Jumpstart your Goals with Financial Reflection

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Winston Churchill once said, “Those that fail to learn from history are doomed to repeat it.” When it comes to our money, the best way to have a successful financial future is to analyze our financial past. 

Financial reflection is a powerful practice that can help us make wise financial decisions and align our money with God’s plan. It involves looking back on the past to learn from what has worked and has not and then making adjustments for the future. 

Here, we’ll explore the value of financial reflection, provide tips for how to get started, and offer some action steps for the next 90 days.

Why Financial Reflection?

First, let’s talk about the value of financial reflection. It’s easy to set financial goals and New Year’s resolutions, but it’s much harder to follow through on them. That’s why I don’t consider this only an opportunity to make a new resolution, but rather an annual habit throughout our lives that makes it natural to steward our money wisely.

That’s where financial reflection comes in. When we look back on the past and evaluate the outcomes, we gain valuable insights that will help us make better decisions. In official terms, it’s called an After-Action Review, a strategy created by the military that is used by many for-profit and non-profit entities today because of its effectiveness.

3 Questions to Ask to Reflect on Your Finances

So, how can we start practicing financial reflection? We start by looking at our financial situation and making an evaluation using three key questions to ask yourself:

  1. What worked and why? When you think about this question, compare it with the nine money moments (giving, saving, investing, spending, borrowing, taxes, planning, counsel, and prayer); which ones have been most successful for you in the past? Why do you think that is?
  1. What did not work and why? On the other hand, which money moments have been the most challenging for you? Why do you think that is? Try to remember where your heart and head were at the time. When our clarity around ‘what didn’t work’ grows, so can our success and faithfulness with finances.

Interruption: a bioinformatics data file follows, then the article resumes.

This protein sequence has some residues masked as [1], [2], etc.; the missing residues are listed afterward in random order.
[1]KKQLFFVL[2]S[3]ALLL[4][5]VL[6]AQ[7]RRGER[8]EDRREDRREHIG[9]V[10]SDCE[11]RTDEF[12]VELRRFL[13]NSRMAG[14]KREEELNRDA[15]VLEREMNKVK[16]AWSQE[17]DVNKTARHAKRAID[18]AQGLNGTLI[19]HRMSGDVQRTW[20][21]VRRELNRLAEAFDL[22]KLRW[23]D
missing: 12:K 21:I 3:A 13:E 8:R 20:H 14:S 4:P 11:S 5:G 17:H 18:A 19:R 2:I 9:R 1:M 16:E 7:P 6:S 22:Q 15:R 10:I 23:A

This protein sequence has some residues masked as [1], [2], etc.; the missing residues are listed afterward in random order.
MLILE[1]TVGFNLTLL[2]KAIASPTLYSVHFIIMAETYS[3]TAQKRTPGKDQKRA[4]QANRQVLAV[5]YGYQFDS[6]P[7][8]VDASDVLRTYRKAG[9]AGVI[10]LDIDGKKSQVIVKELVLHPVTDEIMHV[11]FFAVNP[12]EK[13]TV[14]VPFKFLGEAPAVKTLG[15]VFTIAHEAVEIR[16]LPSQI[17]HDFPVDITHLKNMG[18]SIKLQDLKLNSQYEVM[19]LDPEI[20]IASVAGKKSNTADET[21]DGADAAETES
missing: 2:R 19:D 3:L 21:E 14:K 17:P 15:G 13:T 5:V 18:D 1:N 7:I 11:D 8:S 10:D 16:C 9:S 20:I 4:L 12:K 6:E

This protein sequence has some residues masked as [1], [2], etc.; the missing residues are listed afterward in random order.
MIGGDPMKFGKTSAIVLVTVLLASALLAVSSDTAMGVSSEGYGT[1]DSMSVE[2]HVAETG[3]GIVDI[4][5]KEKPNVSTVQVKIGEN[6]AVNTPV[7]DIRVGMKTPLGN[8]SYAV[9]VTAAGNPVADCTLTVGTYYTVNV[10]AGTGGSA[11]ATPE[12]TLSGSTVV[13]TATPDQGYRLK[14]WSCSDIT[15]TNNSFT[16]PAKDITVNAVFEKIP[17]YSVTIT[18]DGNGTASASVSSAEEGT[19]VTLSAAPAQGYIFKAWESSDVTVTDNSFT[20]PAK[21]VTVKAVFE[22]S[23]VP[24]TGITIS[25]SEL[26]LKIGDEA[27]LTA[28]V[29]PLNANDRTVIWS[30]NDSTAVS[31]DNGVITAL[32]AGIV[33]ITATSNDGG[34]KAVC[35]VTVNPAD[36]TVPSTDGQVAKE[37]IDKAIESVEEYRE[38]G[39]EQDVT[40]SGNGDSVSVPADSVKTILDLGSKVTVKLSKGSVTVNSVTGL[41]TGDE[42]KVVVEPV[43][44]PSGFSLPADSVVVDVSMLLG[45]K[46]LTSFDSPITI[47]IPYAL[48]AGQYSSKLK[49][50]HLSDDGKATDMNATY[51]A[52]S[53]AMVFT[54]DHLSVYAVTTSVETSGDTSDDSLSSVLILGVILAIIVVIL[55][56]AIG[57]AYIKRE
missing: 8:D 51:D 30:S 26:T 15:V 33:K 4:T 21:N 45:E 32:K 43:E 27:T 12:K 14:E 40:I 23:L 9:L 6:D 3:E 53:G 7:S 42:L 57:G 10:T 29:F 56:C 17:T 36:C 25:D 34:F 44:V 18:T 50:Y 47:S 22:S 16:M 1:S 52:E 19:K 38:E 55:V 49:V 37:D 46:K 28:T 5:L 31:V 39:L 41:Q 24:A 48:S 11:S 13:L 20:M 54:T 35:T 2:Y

1. Now what? This a simple but compelling question. This is where the right moves can “make this year’s ceiling next year’s floor.” Based on what you’ve learned from the first two questions, what are your top priorities for the next 90 days? I recommend focusing on the two or three money moments that will make the most significant impact on your current goals leading to your faithful financial future. And consider the following three objectives while organizing your 90 day action plans:
  1. Build and grow: Identify areas where you can improve and set specific goals for how you will do it.
  1. Avoid or correct: Identify any financial pitfalls or mistakes you need to avoid and adjust accordingly.
  1. Prioritize and plan wisely: Determine what is most aligned with God’s plans and most important to you and plan how you will achieve it.

Final Thoughts

Financial reflection is a powerful process that can help us make wise financial decisions and align our money with God’s plan. And it’s important to remember that financial reflection is an ongoing process. 

It’s not something you do just once and then forget it. Instead, make it a habit to do a financial reflection weekly, monthly, or quarterly throughout the year. This process will help you stay on track and make the most of your money on your stewardship journey.

And let me close today with James [1:22]-25 to reinforce the process of financial reflection for new actions from new insights, “But be doers of the word, and not hearers only, deceiving yourselves. For if anyone is a hearer of the word and not a doer, he is like a man who looks intently at his natural face in a mirror. For he looks at himself and goes away and at once forgets what he was like. But the one who looks into the perfect law, the law of liberty, and perseveres, being no hearer who forgets but a doer who acts, he will be blessed in his doing.” 

John Putnam